Pure vanilla extract uses vanilla pods. Imitation vanilla extract has never seen a vanilla pod in its life. While some people say they can’t taste the difference, I believe that using good quality ingredients is essential to making any great baked goods. There’s no need for a substitute for vanilla extract when you can easily make the real thing and have it for months.

Do I have to use Vanilla Pods to make Vanilla Extract?

Yes, the pod and the seeds have all of the flavor. You can buy vanilla pods on Amazon, and you may also find good value in a store near you.

How long will Homemade Extracts last?

Indefinitely. Store them in labeled jars and keep them away from heat and out of direct sunlight. Buy the bottles I use on Amazon.

What are the benefits of making Homemade Extracts?

It’s so much cheaper to make your own than use store bought. Also some brands of store bought extracts contain low grade alcohol AND corn syrup. They can be a mixed bag of ingredients which is not what you want.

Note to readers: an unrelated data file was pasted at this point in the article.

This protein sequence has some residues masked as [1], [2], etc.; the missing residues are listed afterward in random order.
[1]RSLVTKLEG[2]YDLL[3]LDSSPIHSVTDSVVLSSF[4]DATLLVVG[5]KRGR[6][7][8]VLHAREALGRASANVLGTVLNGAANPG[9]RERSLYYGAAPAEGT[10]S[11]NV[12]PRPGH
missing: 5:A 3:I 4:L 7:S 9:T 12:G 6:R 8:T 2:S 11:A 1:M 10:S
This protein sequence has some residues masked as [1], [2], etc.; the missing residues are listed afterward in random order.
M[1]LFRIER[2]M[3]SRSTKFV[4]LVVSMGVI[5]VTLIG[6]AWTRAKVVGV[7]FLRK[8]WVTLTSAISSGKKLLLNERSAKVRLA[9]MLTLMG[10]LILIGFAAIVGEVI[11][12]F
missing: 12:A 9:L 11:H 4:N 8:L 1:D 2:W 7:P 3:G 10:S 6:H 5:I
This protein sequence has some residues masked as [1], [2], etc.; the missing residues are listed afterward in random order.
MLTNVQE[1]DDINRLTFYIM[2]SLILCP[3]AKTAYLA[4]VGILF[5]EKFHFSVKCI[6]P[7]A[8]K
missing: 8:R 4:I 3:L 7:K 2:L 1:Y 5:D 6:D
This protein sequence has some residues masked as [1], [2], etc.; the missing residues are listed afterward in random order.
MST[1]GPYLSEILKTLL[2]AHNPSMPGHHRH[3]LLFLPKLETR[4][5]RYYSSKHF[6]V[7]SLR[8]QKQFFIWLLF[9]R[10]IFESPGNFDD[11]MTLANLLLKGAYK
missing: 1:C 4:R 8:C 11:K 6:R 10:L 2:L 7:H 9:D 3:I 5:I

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When you first make your Homemade Extracts they will look like this, no color and clear.

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After 5 weeks or so they will change color, developed a much stronger flavor, and they will be ready to use in your baking.

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Homemade Orange Extract can be used in icing, buttercream, custards and batters like cupcakes.

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Homemade Lemon Extract will make a great addition to cakes, icing, and even frozen desserts like sorbet.